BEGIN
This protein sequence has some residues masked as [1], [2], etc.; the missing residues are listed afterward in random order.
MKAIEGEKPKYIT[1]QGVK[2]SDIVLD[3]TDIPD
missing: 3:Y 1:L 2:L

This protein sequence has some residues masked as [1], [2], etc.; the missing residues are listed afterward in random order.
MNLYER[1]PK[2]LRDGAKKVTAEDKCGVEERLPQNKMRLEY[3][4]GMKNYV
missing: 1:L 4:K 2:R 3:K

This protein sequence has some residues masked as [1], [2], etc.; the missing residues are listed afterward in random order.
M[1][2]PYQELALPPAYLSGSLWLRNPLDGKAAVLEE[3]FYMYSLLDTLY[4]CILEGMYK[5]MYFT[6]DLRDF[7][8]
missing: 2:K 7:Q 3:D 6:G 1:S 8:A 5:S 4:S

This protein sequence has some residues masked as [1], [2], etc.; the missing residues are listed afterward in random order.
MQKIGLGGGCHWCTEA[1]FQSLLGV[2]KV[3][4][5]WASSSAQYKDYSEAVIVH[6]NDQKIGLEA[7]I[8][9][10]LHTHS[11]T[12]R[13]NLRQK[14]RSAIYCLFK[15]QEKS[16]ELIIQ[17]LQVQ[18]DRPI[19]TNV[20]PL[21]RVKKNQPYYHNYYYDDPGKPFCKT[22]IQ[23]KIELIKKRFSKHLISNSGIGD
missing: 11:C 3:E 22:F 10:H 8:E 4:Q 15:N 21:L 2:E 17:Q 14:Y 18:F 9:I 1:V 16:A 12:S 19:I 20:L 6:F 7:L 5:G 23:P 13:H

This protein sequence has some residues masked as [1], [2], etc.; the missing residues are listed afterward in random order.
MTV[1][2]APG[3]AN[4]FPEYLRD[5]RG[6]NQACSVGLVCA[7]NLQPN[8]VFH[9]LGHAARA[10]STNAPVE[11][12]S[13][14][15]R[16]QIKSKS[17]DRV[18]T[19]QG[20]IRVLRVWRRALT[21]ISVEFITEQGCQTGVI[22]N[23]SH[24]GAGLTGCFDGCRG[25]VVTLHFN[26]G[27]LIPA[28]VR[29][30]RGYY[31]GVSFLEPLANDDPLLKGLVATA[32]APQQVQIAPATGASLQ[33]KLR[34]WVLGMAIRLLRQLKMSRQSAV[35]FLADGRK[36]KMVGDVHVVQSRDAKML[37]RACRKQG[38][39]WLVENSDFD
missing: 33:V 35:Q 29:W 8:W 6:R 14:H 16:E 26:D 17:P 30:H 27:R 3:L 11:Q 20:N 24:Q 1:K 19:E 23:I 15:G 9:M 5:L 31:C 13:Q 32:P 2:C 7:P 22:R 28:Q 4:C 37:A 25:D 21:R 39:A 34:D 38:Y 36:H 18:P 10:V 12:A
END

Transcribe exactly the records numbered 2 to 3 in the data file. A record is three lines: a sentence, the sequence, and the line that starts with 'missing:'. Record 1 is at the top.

This protein sequence has some residues masked as [1], [2], etc.; the missing residues are listed afterward in random order.
MNLYER[1]PK[2]LRDGAKKVTAEDKCGVEERLPQNKMRLEY[3][4]GMKNYV
missing: 1:L 4:K 2:R 3:K

This protein sequence has some residues masked as [1], [2], etc.; the missing residues are listed afterward in random order.
M[1][2]PYQELALPPAYLSGSLWLRNPLDGKAAVLEE[3]FYMYSLLDTLY[4]CILEGMYK[5]MYFT[6]DLRDF[7][8]
missing: 2:K 7:Q 3:D 6:G 1:S 8:A 5:S 4:S